By slowing down… it helped me, as a principal, to move away from being quick to respond (often when emotions were high) to pausing, reflecting, and then responding in a more thoughtful manner. By doing things like taking email off my phone, I found I was less concerned about the speed of my response to a worrisome email and placed more focus on tone and thought in my words. Because I would only respond to email in front of a computer, I didn’t feel so rushed and I was more focused on the task at hand. I often would even pick up the phone (shocking, I know) and call someone back or request a face to face meeting after an email to ensure that we engaged in an actual conversation where there could more of a chance of empathy and understanding.
By slowing down… it has helped with my health and wellness. I feel I am less concerned about “keeping up” with blogs, tweets, and posts and more concerned about having meaningful relationships with those around me. I still struggle to slow down with being in a job that involves many people and a variety of endless tasks but I have realized that we do have way more time to make decisions. The small ones can be made on the fly but when we are supporting people in a building and have to make decisions that have a serious impact on these people, we all need a reminder to slow down and pause before making decisions. This has helped me to seek first to understand and lead better with my heart and mind.
By slowing down… I take less pride in being “busy”. We are all busy in some way and this is not something we should wear as a ‘badge of honour’. Over the past number of years, my comfort and pride in being busy prevented me from looking around and seeing that others are willing and wanting to help. I often failed to notice the needs, wants, and wellbeing of others. I failed to notice the beauty around me and take the time to enjoy the moments with students, staff, and my friends and family. The simple acts of going for a walk outside, engaging in a real conversation, breathing deeply, and noticing the many amazing things around us have helped make me happier and healthier. By slowing down, I have embraced many more moments and ensured that I stay in that moment longer while trying to avoid that pull to the busy or perceived urgent matter.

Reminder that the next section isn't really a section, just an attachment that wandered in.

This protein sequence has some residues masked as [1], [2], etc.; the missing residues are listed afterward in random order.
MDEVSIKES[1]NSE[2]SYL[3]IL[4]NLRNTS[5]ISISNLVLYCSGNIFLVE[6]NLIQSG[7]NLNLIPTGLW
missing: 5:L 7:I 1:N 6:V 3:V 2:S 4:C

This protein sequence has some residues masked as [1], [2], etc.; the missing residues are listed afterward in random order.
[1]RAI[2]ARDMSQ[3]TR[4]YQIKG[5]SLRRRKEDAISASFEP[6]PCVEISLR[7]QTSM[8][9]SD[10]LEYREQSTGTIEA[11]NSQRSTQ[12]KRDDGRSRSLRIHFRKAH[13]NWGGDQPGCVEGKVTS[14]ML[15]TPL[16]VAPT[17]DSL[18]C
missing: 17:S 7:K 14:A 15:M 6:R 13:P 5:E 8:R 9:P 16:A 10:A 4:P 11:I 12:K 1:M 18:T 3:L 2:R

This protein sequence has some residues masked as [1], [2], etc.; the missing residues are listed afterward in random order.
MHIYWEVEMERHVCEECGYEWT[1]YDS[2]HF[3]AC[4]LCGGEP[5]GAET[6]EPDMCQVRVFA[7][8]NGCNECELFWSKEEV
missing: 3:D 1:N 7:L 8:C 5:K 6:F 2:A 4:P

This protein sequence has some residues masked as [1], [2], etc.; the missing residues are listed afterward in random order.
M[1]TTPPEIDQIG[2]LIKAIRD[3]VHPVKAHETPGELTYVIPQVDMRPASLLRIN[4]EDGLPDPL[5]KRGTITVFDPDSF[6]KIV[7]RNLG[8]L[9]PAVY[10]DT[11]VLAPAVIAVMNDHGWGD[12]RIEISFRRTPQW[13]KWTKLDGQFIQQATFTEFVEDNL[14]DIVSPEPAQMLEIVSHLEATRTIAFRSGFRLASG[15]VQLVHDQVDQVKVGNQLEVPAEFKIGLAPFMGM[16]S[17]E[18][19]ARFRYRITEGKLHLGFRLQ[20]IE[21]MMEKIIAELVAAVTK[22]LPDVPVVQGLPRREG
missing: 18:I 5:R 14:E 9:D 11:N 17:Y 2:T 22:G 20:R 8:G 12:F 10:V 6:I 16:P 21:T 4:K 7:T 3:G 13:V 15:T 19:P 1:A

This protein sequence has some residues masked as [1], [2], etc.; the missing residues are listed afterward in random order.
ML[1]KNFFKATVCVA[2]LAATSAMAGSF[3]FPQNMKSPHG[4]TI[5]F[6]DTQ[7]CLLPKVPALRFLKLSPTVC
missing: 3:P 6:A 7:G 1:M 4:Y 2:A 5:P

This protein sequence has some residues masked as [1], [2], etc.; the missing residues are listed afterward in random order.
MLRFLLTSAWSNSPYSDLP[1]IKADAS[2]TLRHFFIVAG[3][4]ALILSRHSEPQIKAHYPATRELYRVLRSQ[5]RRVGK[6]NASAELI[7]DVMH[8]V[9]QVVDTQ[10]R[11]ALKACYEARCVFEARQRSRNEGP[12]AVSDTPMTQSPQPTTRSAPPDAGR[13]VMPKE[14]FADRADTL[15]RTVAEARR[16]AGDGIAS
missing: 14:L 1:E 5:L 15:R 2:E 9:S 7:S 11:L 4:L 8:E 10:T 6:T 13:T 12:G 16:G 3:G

My current school, Shortreed Community Elementary, is full of ALL aspects of life. We can get caught up in the speed of trying to quickly solve the many problems our children and families face; however, this can be overwhelming and exhausting. What some staff (at Shortreed and James Hill) have modeled to me is that in order to best support our community, I need to embrace the team, focus, listen, seek help, work through things in a face to face manner, and… slow… down…
By slowing down… we can create stronger and deeper relationships, make more thoughtful decisions, lead healthier lives. By doing this, we can positively affect staff culture and the wellbeing of our entire organization.
I continue to have to whisper these two words to myself: SLOW DOWN. In a world that seemingly demands us to be faster, I encourage you to remind yourselves to simply slow down.